Regulation by RNA in the stress and virulence
Listeria monocytogenes is a foodborne bacterial pathogen that causes listeriosis, a severe disease mostly affecting pregnant women, elderly, and immunocompromised individuals as well as livestock. L. monocytogenes exhibits an outstanding capacity to tolerate widely used practices in the food industry that control microbial growth in food, including refrigeration. Our main objective is to understand the regulatory mechanisms and the adaptive strategies that allow L. monocytogenes to grow at refrigeration temperatures (0-4ºC).
During these last two years, our experimental approach has relied on systems-level approaches to identify transcriptional and post-transcriptional regulatory networks at 4ºC. We performed transcriptomics analyses along the acclimation from 37ºC to 4ºC, which showed the participation of transcriptional regulators and small non-coding regulatory RNAs (sRNAs) in two defined phases catalogued as early and late responses (Fig. 1A‑B). We are currently characterizing the precise functional role of these regulators in cold adaptation and, in addition, focusing on cell wall proteome changes occurring specifically at 4ºC. The available data indicate that at least two surface proteins are produced only in cold. The next studies are designed to investigate the contribution of these proteins to the adaptive response and to characterize the mechanisms that control their expression.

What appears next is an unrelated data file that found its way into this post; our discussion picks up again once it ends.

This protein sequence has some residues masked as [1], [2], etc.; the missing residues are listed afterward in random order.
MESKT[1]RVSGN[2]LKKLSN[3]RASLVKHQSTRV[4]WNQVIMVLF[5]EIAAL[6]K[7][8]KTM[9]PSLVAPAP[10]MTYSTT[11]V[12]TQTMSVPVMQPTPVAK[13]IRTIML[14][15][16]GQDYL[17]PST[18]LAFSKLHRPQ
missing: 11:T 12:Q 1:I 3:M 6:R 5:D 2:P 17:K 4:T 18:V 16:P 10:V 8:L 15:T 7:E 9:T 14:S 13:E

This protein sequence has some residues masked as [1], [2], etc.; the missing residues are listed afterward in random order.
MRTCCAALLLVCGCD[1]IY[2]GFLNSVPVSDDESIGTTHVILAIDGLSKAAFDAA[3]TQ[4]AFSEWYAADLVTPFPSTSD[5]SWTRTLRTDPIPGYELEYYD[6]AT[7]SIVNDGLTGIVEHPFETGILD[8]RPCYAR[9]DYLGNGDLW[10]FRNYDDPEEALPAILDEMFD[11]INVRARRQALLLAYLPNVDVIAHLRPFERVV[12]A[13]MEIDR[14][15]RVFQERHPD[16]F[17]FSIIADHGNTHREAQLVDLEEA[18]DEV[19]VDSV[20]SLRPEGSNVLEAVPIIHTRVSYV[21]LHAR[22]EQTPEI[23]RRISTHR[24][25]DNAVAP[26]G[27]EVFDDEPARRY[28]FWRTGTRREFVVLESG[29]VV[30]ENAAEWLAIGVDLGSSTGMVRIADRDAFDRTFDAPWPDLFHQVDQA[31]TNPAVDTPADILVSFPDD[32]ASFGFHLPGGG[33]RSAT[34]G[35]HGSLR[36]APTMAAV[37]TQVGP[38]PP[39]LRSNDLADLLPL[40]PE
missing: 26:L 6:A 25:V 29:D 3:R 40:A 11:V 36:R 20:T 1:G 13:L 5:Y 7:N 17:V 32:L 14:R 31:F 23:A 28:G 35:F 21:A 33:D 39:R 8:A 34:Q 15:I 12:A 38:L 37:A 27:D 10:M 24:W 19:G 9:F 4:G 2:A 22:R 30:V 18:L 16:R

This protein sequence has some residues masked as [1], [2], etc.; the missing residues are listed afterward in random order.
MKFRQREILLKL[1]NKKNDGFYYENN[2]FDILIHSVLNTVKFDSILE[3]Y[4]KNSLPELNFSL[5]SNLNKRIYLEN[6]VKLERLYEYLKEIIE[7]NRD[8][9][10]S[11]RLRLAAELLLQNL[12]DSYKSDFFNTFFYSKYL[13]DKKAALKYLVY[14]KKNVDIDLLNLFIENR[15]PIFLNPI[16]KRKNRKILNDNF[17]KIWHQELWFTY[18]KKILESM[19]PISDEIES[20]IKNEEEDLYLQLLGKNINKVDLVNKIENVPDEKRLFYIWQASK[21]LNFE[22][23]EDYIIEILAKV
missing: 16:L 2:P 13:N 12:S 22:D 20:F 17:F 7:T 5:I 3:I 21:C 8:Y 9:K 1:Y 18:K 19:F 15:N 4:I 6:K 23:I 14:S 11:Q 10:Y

We expect that the understanding of the regulatory mechanisms governing the L. monocytogenes capacity to tolerate cold temperature will provide the field with novel targets useful to prevent its growth in refrigerated food. These new antimicrobial preventive practices during food processing and storage will ultimately reduce the risk of L. monocytogenes infections in both humans and livestock.